We can’t possibly know the reality, even from primary sources. (i.e if we followed Queen Emma’s biography written in the mid 1030’s there is no reference whatsoever to her 1st husband, Æthelred.)

I do worry that authors who make one personal choice diversion for their protagonist will subsequently get blasted to smithereens on social networks for being inaccurate:  Stephen of Galacia (I made the name up to avoid controversy) had black hair and a lisp, whereas everyone knows he had red hair and a stutter. (Even though there is absolutely no reference to this detail in any contemporary work, so why shouldn’t the author make it up?)

There have been some very public rows recently over several such examples; was X a good, bad, or misjudged man? Was Y an outright b*gger, or a saint? And woe betide if you upset his or her supporters by straying from their personal ideal belief!

 I get this a lot for my portrayal of King Arthur: I deliberately set him in post-Roman Britain and made him pagan, not Christian because it felt more fitting for the period, for a committed soldier – and to get away from the traditional image of him being a Christian, do-good king. In consequence, I have been condemned several times for “straying from the truth”.
Aw, come on! We can’t even prove that Arthur actually existed - let alone what religion he followed! I describe my novels as “What might have really happened”.
Emphasis on the word might.

If writing Historical Fiction means you have to become an academic with a degree in History (to satisfy those academics who have missed the point of what historical fiction is  – popular fiction – and won’t touch it because it’s all nonsense (and horror of horrors, probably a bodice ripper to boot) then I think the whole point of historical fiction is being lost. It is Fiction, it is not real, it is not intended as a secondary source non-fiction research book. Non-Fiction is the fact; fiction is the made-up bit.

Does it matter if the moon was full or new on the night after Anne Boleyn died? Does it matter if the Vikings attacked London when the Thames was in flood? Not necessarily... On the other hand, does it matter that it did not rain on October 14th 1066 at a certain Battle near Hastings? Yes it does matter because had it rained the outcome of the Norman Conquest would probably have been completely different. (Had it rained, the Normans would probably have never made it up the hill three times, and the English, therefore, would have won.)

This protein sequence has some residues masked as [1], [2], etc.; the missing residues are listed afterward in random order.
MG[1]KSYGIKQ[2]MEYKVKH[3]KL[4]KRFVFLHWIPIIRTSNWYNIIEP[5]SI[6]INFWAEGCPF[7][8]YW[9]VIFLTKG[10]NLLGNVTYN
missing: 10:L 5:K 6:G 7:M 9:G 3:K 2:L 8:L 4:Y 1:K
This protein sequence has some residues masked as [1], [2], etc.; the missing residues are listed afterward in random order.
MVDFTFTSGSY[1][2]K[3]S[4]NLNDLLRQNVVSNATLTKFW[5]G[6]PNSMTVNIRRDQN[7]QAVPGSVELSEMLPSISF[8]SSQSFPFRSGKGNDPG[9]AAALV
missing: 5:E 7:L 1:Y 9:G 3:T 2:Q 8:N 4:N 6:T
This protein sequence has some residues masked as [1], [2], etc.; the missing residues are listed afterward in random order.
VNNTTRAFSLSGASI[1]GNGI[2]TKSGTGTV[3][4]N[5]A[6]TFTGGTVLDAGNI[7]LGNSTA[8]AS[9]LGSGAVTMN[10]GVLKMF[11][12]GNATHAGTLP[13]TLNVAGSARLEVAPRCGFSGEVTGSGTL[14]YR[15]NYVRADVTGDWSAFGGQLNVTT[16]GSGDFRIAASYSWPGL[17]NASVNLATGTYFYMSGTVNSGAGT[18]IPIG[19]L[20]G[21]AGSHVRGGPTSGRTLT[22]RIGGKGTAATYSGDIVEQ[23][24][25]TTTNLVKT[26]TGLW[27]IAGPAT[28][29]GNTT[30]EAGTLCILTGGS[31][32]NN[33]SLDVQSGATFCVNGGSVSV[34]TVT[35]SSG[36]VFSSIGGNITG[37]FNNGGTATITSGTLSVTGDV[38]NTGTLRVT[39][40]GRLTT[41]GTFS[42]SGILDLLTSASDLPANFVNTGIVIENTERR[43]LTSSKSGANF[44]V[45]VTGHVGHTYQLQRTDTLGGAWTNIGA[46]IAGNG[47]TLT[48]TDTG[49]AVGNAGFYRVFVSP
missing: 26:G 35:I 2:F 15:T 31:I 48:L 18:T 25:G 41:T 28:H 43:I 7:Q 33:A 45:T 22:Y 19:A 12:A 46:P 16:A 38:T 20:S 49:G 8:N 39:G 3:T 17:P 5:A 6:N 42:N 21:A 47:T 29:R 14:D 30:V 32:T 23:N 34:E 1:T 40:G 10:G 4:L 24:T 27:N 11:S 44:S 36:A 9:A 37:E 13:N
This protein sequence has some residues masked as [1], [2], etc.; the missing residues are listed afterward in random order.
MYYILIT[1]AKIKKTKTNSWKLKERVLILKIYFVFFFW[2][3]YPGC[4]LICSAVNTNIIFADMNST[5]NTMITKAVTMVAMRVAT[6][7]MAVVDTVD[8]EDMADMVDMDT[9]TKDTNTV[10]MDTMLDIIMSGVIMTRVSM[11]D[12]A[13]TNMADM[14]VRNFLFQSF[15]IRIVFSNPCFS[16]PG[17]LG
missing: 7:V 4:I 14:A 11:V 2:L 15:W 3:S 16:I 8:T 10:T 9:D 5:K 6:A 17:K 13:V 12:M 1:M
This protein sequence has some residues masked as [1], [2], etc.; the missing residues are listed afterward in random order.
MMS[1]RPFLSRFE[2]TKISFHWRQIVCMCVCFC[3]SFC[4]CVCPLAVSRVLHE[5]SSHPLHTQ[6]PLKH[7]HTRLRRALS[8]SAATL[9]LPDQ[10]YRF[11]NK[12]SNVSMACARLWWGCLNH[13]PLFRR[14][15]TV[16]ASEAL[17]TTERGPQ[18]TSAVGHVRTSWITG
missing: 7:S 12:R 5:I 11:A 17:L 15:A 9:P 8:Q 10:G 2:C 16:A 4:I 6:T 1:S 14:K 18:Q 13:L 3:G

However, a good novel can be completely ruined by the author making dreadful blunders. A Roman sitting huddled beneath Hadrian’s Wall eating his rabbit and potato soup? Instant switch-off because these two enormous errors make the rest of the story unbelievable. Claiming in a novel that Richard III was a demonic hunchback will probably lose you readers (although the inaccuracy doesn’t seem to have affected Shakespeare too much.)

A novel portraying William the Conqueror as a just, likeable man would send me running to the bathroom – but equally, my own portrayal of King Harold II being a just, likeable man may send Bill’s supporters running in the same direction. It is all subjective you see, up to the author to write what she/he wants to write. And it would be a dull world if we all had to write factually, and not permitted to use our own creatively,
I personally prefer good, well structured, well written, well researched historical novels that have a cracking good story,  but are written with A Duty Of Care and Integrity to fact.